Michael Fabiano

Verdi, Donizetti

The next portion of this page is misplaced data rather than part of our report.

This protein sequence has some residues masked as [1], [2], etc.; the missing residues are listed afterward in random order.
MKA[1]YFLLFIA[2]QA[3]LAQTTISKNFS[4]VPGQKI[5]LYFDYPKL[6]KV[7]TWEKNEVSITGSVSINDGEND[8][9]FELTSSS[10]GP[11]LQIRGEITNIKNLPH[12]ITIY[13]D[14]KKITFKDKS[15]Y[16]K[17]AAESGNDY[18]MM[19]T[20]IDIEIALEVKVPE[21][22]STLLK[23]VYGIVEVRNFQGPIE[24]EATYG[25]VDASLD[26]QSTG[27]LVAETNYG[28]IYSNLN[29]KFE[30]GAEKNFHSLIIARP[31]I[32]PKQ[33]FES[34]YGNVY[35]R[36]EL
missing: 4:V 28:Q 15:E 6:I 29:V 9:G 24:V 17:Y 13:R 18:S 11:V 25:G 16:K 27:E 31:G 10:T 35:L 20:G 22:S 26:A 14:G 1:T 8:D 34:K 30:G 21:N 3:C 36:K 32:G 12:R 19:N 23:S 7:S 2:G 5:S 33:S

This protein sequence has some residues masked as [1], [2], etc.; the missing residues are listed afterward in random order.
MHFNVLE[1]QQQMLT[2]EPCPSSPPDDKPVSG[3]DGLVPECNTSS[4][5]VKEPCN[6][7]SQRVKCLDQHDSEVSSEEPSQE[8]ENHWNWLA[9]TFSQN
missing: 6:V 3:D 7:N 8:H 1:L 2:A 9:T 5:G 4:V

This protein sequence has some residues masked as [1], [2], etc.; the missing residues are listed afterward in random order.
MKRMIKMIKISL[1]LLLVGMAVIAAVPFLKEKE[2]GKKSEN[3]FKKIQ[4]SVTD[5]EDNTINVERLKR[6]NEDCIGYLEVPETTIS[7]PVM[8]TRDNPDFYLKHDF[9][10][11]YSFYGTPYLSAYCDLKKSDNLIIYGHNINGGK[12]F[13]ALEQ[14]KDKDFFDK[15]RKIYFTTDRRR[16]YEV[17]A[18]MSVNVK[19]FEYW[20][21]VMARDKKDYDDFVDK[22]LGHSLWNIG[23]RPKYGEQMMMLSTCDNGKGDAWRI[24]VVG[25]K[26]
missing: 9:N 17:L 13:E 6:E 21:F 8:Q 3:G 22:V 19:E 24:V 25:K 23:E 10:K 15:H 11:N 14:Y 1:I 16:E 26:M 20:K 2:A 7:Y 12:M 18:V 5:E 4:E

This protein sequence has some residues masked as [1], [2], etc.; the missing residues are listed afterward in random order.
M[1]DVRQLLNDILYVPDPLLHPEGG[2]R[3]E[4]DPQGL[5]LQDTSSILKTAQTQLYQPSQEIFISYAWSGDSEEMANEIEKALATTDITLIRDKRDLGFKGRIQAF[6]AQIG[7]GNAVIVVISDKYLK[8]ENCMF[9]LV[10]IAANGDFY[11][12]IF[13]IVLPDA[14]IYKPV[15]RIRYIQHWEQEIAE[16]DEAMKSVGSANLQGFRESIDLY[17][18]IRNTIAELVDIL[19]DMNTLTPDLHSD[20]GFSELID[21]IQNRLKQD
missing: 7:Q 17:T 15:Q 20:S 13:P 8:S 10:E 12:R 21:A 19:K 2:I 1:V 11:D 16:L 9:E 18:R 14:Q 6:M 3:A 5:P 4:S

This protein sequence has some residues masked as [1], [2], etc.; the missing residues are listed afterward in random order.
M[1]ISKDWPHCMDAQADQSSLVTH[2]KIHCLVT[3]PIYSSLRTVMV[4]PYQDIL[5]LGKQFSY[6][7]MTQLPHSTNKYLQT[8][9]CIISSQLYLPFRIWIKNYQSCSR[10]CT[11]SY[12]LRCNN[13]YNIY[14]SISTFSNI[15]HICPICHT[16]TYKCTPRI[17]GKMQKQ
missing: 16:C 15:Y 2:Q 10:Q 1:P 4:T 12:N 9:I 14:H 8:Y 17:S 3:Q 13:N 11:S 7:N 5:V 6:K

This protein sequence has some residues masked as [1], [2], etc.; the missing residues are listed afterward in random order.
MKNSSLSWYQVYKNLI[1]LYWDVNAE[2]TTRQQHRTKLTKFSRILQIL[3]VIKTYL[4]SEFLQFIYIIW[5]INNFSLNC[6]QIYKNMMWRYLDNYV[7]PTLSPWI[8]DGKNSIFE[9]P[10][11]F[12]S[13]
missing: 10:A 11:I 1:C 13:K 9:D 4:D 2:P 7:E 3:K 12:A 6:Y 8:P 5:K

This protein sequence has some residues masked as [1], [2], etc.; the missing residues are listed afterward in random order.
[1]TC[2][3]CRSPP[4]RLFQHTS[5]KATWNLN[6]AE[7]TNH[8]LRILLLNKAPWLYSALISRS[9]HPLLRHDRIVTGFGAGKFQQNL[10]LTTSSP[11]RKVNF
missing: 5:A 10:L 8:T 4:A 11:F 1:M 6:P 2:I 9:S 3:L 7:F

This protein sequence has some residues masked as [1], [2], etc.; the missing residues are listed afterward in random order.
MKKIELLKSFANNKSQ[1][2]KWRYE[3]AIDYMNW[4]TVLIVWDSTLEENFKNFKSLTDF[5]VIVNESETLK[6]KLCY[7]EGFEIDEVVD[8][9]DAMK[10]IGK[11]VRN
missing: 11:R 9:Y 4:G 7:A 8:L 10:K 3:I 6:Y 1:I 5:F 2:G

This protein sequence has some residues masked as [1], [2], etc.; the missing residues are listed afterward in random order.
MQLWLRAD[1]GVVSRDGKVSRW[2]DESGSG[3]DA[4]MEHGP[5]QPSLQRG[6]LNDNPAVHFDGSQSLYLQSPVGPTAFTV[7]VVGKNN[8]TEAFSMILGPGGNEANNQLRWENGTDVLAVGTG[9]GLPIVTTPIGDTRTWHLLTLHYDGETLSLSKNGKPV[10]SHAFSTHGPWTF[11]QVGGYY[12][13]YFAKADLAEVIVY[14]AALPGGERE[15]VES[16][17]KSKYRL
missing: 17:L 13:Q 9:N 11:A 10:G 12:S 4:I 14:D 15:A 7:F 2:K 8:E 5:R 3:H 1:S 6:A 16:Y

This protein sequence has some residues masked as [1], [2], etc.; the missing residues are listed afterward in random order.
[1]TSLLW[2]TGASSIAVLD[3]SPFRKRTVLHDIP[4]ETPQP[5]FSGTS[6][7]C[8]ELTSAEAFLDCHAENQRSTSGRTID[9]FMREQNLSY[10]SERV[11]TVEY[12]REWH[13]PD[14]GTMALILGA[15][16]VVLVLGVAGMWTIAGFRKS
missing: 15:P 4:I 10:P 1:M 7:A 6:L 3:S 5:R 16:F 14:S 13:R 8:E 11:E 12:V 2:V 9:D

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Tenor Michael Fabiano has been getting all kinds of good press, not only in the U.S., but also in Britain and on the European continent. This album of Donizetti and Verdi arias marks his debut for the Pentatone label in the Netherlands, and it would have been easy for him to execute a satisfying recording of popular arias. Instead, he offers an album with a specific goal, he "reveals the strong ties between late Donizetti and early Verdi... shedding light on a paradigmatic shift in Italian opera." This point is not original to Fabiano, but to hear it brought alive by a real singer is well worth your while. It was Donizetti who began to break up the duality of recitative and tune that persisted through most of the bel canto era, with the recitatives inflected into a series of dramatic moments, and the arias breaking off for outbursts of emotion. Sample the selections from Donizetti's Lucia di Lammermoor with its deep and exciting interpenetration of recitative and aria. The whole idea is suited to Fabiano's voice, which combines a lot of power with a fair dramatic sense. On the Verdian side he delivers convincing performances of operas that are often classed as inferior, even Oberto (1839), the very first one. Fabiano's voice is a bit lacking in tonal shading, but there is every indication here that he will develop in this regard as he approaches new repertory intelligently. With lively accompaniment from the London Philharmonic under Enrique Mazzola, this is a debut worthy of your attention.

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